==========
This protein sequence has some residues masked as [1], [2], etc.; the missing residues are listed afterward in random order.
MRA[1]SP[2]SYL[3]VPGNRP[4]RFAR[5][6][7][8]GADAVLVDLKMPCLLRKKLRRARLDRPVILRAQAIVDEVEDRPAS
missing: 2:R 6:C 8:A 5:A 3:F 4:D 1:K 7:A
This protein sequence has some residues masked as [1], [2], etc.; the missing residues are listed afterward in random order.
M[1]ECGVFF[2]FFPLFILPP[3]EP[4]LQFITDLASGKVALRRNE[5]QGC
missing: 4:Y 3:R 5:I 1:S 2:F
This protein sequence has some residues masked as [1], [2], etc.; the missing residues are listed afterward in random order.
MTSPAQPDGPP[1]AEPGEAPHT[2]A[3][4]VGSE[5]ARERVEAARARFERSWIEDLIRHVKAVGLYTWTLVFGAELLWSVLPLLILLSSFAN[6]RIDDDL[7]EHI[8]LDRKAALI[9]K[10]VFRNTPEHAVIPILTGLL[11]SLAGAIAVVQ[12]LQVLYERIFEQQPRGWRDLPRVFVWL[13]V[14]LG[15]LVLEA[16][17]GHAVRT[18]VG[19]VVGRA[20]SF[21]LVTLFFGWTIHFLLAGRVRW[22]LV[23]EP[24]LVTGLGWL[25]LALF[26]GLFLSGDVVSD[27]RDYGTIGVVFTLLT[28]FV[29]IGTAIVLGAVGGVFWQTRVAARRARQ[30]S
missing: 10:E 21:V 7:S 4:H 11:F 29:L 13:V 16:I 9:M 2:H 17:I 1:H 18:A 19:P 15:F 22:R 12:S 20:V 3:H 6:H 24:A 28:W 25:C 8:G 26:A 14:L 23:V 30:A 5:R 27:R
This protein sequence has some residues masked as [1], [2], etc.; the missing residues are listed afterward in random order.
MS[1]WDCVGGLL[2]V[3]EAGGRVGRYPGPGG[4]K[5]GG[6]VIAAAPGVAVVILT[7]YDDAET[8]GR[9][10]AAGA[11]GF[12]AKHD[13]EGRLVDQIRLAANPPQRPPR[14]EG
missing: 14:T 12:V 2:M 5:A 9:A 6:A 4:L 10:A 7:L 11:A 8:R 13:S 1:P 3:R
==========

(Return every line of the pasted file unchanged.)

This protein sequence has some residues masked as [1], [2], etc.; the missing residues are listed afterward in random order.
MRA[1]SP[2]SYL[3]VPGNRP[4]RFAR[5][6][7][8]GADAVLVDLKMPCLLRKKLRRARLDRPVILRAQAIVDEVEDRPAS
missing: 2:R 6:C 8:A 5:A 3:F 4:D 1:K 7:A
This protein sequence has some residues masked as [1], [2], etc.; the missing residues are listed afterward in random order.
M[1]ECGVFF[2]FFPLFILPP[3]EP[4]LQFITDLASGKVALRRNE[5]QGC
missing: 4:Y 3:R 5:I 1:S 2:F
This protein sequence has some residues masked as [1], [2], etc.; the missing residues are listed afterward in random order.
MTSPAQPDGPP[1]AEPGEAPHT[2]A[3][4]VGSE[5]ARERVEAARARFERSWIEDLIRHVKAVGLYTWTLVFGAELLWSVLPLLILLSSFAN[6]RIDDDL[7]EHI[8]LDRKAALI[9]K[10]VFRNTPEHAVIPILTGLL[11]SLAGAIAVVQ[12]LQVLYERIFEQQPRGWRDLPRVFVWL[13]V[14]LG[15]LVLEA[16][17]GHAVRT[18]VG[19]VVGRA[20]SF[21]LVTLFFGWTIHFLLAGRVRW[22]LV[23]EP[24]LVTGLGWL[25]LALF[26]GLFLSGDVVSD[27]RDYGTIGVVFTLLT[28]FV[29]IGTAIVLGAVGGVFWQTRVAARRARQ[30]S
missing: 10:E 21:V 7:S 4:H 11:F 29:L 13:V 16:I 9:M 2:H 17:I 1:H 18:A 19:P 15:F 22:R 12:S 20:V 3:H 6:H 24:A 28:W 25:C 8:G 26:A 14:L 23:V 30:A 5:R 27:R
This protein sequence has some residues masked as [1], [2], etc.; the missing residues are listed afterward in random order.
MS[1]WDCVGGLL[2]V[3]EAGGRVGRYPGPGG[4]K[5]GG[6]VIAAAPGVAVVILT[7]YDDAET[8]GR[9][10]AAGA[11]GF[12]AKHD[13]EGRLVDQIRLAANPPQRPPR[14]EG
missing: 14:T 12:V 2:M 5:A 9:A 6:A 4:L 10:A 7:L 11:A 8:R 13:S 1:P 3:R